Artifact Review Summary: PACTree: A High Performance Persistent Range Index Using PAC

Artifact Details

Badges Awarded

Artifact Available Artifact Functional
Artifacts Available (v1.1) Artifacts Evaluated - Functional (v1.1)

Description of the Artifact

The artifact is available at, commit 88e6ada507b077f2b8032df3ba61b31379d36733.

In the artifact, the authors provide the source code, the documentation, and an example of the PacTree.

The source code also includes dependencies such as PDL-ART. The README contains the information on how to install, compile and configure the system. The example program can be compiled and executed successfully, and most of the source code match the claims in the paper.

Environments Used for Testing

Evaluations were performed in the following environments:

  • Environment 1
    • CPU: Intel Xeon Gold 5218R @ 2.10GHz
    • Memory: 128GB
    • PMem: 512GB (2 x 256GB)
    • SSD: 1TB
    • OS: CentOS Linux release 8.2.2004 (Core)
  • Environment 2
    • CPU: Intel Xeon E5-2630
    • Memory: 256GB
    • OS: CentOS 7 with Linux kernel 4.14
  • Environment 3
    • CloudLab Instance
    • CPU: Intel Xeon Gold 6142
    • Memory: 384GB
    • OS: Ubuntu 18.04 with Linux kernel 4.15
  • Environment 4
    • CPU: Intel Silver 4210 @ 2.2GHz
    • Memory: 256GB
    • Commodity SSDs (non-NVM)
    • OS: Arch Linux (5.10.56-1-lts)
  • Environment 5
    • CPU: Intel Xeon E5-2670 X86 @ 2.3GHz
    • Memory: 192GB (12 x 16GB)
    • SSD: 256GB
    • OS: Ubuntu 18.04.5 with gcc-7.5

Step-By-Step Instructions to Exercise the Artifact

Install dependencies

You can skip this step if CMake is available in your package manager.

  • Install CMake
    Download latest version from
    $ tar -xvf cmake-your_version.tar.gz
    $ cd cmake-your-version
    $ ./bootstrap
    $ make
    $ sudo make install
  • Install other dependencies
    # Ubuntu
    $ sudo apt-get install g++ libtbb-dev libjemalloc-dev libnuma-dev libpmem-dev libpmemobj-dev python zlib1g-dev libboost-dev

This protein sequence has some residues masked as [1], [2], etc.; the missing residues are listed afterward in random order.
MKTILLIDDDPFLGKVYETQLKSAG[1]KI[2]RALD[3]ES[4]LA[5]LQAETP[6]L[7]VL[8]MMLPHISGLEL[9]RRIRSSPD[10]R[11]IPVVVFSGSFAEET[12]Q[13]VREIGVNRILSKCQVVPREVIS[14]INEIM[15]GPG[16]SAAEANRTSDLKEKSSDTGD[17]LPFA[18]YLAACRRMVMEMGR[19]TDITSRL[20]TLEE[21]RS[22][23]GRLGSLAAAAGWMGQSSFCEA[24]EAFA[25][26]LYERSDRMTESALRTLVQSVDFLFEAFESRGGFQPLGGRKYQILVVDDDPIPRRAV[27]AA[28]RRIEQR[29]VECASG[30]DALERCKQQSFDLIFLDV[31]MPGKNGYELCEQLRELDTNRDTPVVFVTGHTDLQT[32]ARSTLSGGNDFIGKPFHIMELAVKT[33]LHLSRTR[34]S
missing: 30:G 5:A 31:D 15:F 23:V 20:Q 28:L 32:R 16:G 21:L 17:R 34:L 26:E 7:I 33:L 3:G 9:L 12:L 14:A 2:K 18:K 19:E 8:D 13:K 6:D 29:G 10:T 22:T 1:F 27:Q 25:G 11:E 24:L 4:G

$ sudo yum install cmake make gcc-c++ tbb-devel jemalloc-devel numactl-devel libpmem-devel libpmemobj-devel python3 zlib-devel boost-devel

Get and compile the source code

  • Get the source code git clone && cd pactree
  • Generate NUMA config bash ./tools/
  • Create and enter build folder mkdir build && cd build
  • Generate Makefile and build the code cmake .. && make

Set up test environment

  • If you have actual NVM
    $ sudo mkfs.ext4 -b 4096 -E stride=512 -F /dev/pmem0
    $ sudo mount -o dax /dev/pmem0 /mnt/pmem0
    $ sudo mkfs.ext4 -b 4096 -E stride=512 -F /dev/pmem1
    $ sudo mount -o dax /dev/pmem0 /mnt/pmem1
  • If you do not have actual NVM (non-NVM)
    • Mount test device to /mnt
    • Prepare environment for PacTree
      sudo mkdir /mnt/pmem0
      sudo chmod 777 /mnt/pmem0
      sudo mkdir /mnt/pmem1
      sudo chmod 777 /mnt/pmem1
  • Run example
    • Change directory cd ~/pactree/build/example
    • Run the example ./pactree-example

How The Artifact Supports The Paper

The artifacts include an implementation of PacTree. Detailed designs in Section 5 in the paper can be found in the source code. The design of PacTree includes two layers: search layer and data layer. The implementations of these layers match the descriptions in the paper. Besides, some auxiliary structures such as the memory management are also contained in the artifact.

Overall, the system can run well and support most of the paper’s claims. We find a small issue that Section 5.9 of the paper introduces the design of recovery, but the LinkedList::Recovery function in the artifact is neither implemented nor called.

Most of the source code can be matched with the claims in the paper, and we were able to compile and run the example program. The Functional badge was awarded.